Nice blog, but no cigar: content writing and Churchillian rhetoric

Written by Jeremy Knight  |  9, May, 2013  |  0 Comments  Subscribe
Churchill
"To improve is to change; to be perfect is to change often."

So said Sir Winston Churchill, master of the spoken word, purveyor of linguistic lyricism, whose rhetoric inspired a nation at its most vulnerable. 

But how are the words uttered some 70 years ago bya British Prime Minister relevant to B2B content marketers in today's digital world?

We live in an age where technology is hurtling us forward at a dizzying pace. And yet, language, the way we express our thoughts and interact with that technology, is evolving far more gently - so that the words and liguistic form of yesterday can achieve just as much resonance with a contemporary audience.

The truth is that there are valuable lessons for the blog writers of today to be learnt from the eloqent and the erudite of the past.

Write it like you say it

Arguably, content marketers are awash with advice o

n what to do and what not to do when writing online - practical, common sense guidance on how to get your work found by the audience you seek. But, this advice might all be for nothing if what you have to say is not compelling, entertaining, educative... 

What you really need is advice on how to do it, how to actually writeit.  I'm talking about how to master the “rhetoric of the blog”, so that your content writing achieves not only a change in the ways that it is possible for your audience to think, but also persuades them to change their behaviour.

So forget that you're writing. The key to really persuasive, remarkable content is to write it like you're speaking it. Great orators throughout history knew this, and there has never been a better time than now to revive this approach and make it work to your advantage. As the FT's Simon Kuper puts it, “writing is overtaking speech as the most common form of interaction” and the prose in question is “becoming blessedly more like speech.”

So what can we learn from the great orators of the past as to how we should “speak” our content in the here and now?

Words to Win a War

Let us return then to one of the most instinctive and accomplished rhetoricians of all time, Sir Winston Churchill - the man who “mobilised the English language and sent it into battle”. He drew on the full range of classical rhetorical devices to turn mere words into irresistible, emotive tools of persuasion.

Here are just a few of the techniques he used, that B2B content marketers and blog writers can still make hugely effective use of today:

  • Alliteration (translation: several words beginning with the same letter). One of Churchill's favourite techniques; he used it to great rhythmic effect. “We want no parlay with you and your grisly gang who work your wicked will....” 

    Struggling to think where (or why) you might use this kind of device in your content? Here's an invented example from topical sources. No longer would you write: “Britain's economic performance has unfortunately been beaten by most of the other countries in the Eurozone.” Instead, you will intone: “Begone British boasts of better to come; today our tiny island trails on the tailcoats of the territories that have trumped us!” See what I did there?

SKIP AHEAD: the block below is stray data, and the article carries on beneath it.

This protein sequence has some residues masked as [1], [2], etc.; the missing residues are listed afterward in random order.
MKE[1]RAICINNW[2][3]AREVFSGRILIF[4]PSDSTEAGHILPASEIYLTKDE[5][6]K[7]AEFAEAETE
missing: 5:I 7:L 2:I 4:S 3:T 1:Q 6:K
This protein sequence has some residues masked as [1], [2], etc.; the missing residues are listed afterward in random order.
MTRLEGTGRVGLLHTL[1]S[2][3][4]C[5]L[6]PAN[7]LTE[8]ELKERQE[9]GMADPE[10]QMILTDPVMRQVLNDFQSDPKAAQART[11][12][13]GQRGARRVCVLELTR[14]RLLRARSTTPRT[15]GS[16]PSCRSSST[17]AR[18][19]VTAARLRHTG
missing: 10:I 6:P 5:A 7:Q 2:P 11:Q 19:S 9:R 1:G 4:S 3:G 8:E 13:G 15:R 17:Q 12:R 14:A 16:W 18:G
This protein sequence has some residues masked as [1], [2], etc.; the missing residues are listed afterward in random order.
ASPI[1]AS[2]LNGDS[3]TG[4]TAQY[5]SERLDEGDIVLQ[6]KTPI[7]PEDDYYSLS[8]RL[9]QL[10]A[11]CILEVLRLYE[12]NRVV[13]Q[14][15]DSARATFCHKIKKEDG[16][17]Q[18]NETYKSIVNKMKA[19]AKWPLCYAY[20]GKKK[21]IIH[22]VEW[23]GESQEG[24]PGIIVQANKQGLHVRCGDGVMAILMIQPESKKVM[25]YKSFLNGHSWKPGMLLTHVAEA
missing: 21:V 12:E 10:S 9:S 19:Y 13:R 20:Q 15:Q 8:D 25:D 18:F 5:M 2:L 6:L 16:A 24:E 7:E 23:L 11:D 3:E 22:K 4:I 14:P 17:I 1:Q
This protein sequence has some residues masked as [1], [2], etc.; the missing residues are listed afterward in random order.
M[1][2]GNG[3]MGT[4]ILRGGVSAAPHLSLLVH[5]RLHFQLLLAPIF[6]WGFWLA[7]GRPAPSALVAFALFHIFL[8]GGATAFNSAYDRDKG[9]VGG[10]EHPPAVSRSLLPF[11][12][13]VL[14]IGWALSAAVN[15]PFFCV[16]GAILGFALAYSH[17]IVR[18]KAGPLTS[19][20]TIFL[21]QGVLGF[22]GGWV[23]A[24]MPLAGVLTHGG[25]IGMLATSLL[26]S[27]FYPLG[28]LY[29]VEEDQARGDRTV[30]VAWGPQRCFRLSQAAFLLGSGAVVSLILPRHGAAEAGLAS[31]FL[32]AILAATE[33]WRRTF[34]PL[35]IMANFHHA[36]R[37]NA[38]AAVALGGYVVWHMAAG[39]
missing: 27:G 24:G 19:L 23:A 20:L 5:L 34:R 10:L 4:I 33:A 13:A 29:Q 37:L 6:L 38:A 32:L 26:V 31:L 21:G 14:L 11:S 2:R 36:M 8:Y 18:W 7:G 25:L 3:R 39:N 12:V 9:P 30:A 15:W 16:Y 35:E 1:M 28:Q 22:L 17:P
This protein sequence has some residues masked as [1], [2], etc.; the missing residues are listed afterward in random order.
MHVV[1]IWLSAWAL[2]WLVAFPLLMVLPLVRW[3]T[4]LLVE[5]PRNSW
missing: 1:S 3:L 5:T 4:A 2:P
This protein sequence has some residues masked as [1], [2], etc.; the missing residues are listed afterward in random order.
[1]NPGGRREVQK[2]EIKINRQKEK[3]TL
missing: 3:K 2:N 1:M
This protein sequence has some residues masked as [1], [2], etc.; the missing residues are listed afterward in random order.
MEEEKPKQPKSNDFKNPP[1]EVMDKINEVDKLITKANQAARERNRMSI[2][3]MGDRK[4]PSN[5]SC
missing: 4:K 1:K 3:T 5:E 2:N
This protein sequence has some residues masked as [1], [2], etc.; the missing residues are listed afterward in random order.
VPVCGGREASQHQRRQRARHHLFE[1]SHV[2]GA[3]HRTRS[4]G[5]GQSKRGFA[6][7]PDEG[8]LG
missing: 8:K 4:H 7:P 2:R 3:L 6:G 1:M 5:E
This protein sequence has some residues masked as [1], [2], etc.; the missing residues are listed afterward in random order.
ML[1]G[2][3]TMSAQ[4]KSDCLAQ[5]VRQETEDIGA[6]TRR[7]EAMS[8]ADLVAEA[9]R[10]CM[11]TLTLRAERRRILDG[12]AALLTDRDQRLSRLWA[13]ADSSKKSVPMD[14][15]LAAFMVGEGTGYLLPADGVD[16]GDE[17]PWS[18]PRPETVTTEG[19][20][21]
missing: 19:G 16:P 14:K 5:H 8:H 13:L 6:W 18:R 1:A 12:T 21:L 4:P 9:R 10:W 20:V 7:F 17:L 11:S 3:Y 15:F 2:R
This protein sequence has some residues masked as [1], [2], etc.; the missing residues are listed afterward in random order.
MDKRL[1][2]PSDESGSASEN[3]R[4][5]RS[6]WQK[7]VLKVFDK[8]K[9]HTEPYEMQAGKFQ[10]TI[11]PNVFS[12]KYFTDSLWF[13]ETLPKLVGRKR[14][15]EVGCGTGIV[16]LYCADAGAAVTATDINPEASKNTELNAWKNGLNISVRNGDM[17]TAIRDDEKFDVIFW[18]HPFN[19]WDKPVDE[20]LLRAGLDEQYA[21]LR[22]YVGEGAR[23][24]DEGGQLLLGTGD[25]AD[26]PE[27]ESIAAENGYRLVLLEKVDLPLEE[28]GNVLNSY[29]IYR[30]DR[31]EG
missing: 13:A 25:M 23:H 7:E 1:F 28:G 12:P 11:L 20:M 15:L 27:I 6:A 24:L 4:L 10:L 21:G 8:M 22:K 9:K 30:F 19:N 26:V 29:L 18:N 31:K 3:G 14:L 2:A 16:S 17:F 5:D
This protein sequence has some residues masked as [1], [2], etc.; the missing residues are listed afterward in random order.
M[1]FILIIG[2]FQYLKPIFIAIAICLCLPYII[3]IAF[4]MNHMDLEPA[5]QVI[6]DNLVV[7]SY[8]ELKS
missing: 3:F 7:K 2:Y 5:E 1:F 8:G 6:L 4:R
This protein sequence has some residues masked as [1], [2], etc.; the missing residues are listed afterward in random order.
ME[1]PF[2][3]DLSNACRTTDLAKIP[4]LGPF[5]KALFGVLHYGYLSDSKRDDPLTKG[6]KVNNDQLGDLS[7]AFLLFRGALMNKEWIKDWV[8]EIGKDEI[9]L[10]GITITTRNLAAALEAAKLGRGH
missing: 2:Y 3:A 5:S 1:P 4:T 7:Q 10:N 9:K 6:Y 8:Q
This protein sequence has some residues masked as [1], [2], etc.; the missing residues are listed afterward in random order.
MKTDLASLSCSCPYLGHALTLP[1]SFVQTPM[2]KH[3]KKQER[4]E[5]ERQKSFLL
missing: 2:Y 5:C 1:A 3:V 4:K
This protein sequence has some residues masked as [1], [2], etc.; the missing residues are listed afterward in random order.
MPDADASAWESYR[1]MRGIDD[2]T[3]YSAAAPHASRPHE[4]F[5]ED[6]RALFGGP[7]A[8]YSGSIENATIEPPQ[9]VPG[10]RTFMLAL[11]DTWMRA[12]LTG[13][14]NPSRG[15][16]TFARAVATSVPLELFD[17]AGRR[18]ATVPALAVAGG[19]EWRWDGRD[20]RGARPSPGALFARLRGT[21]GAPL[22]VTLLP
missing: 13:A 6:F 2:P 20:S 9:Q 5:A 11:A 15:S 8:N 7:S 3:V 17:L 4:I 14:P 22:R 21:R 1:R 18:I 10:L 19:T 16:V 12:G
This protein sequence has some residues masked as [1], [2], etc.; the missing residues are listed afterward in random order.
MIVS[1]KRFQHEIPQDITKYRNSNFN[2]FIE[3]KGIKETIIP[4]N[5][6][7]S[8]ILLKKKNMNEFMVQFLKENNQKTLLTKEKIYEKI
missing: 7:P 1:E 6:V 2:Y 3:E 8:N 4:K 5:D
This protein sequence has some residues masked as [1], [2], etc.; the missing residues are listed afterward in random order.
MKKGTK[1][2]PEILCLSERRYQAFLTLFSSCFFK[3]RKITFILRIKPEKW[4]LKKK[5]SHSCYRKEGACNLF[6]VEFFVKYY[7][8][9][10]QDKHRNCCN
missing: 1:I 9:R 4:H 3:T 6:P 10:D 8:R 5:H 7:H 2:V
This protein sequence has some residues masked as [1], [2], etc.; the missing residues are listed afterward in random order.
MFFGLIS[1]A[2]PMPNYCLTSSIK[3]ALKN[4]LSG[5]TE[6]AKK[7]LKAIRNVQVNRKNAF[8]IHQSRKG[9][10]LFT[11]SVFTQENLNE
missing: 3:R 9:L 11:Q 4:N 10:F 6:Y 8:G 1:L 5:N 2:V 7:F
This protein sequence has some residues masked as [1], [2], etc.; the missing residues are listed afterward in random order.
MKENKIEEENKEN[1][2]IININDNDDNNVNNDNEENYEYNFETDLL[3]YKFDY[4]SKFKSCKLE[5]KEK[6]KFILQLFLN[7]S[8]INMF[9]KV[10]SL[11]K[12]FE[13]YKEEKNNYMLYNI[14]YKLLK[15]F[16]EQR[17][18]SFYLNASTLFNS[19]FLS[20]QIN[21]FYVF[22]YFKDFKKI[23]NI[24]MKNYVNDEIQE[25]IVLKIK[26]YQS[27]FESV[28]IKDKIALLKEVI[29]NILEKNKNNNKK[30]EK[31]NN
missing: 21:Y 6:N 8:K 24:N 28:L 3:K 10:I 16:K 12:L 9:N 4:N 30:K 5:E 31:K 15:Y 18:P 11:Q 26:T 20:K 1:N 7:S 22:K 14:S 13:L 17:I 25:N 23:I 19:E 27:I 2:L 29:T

• Assonance (translation: using words that share a similar sound within themselves, to intensify their impact). Churchill read many speeches to radio with a cigar in his mouth. You can imagine how the blunt “uh” and hissing “s” sounds in “The odious apparatus of Nazi rule”, for example, would have been intensified by his attempts to talk around a fat Romeo y Julieta…

    The good news is that you don't need a radio (or a cigar!).  Want to comment, say, on how choosing manual intervention over automation forces up costs needlessly? Then you simply declare that it is a “furtive assertion that good sense has deserted those it previously served.” Per-fect.
  • Metaphor (translation: turning a concept into physical imagery). Churchill invented one of the most powerful, trademark metaphors ever conceived when he thundered: “An iron curtain has descended across the Continent.”  No “like”, no “similar to,” no “kind of.” It was an iron curtain.

    In the same way the big data that you talk about in your B2B blog is not “an important influence on how we live our lives and do business”.  No, it is “an electron microscope through which all human behaviour will eventually pass”.  It really is. In an era that is defined by image and video…think visual.
  • Tricolon (translation: the use of words, phrases, examples, or the beginnings or endings of phrases or sentences in threes.) The tricolon gave Churchill one of his most rousing soundbites of the entire war: “Never...has so much been owed by so many to so few." 

    So don't argue for “really great service to bring the customer back time and again.” Instead, thump it out freely (and threely), thus: “Never has any business brought customers back time and again without exceptional service, delivered consistently and improved constantly.” Triple whammy.

Content post-Churchill

Am I stretching credibility, suggesting that your content marketing should be informed by a man who was born in 1874?  Well, some of today's most authoritative marketing sources cite Aristotle's rhetorical tools of “Logic, Emotion and Character” as continuing to be instrumental in successful content marketing – and he died in 322BC! B2B content marketers should “study up” on it, they insist.

Your writing is speech, your speech is persuasion, your persuasion brings action. Now go and work that room!

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Topics: Content Marketing, Blogging, Writing Tips

Jeremy Knight

Written by Jeremy Knight

Jeremy spent 20 years as a B2B publisher, creating publications targeting the private equity and fast growth business sectors before launching Equinet Media in 2009.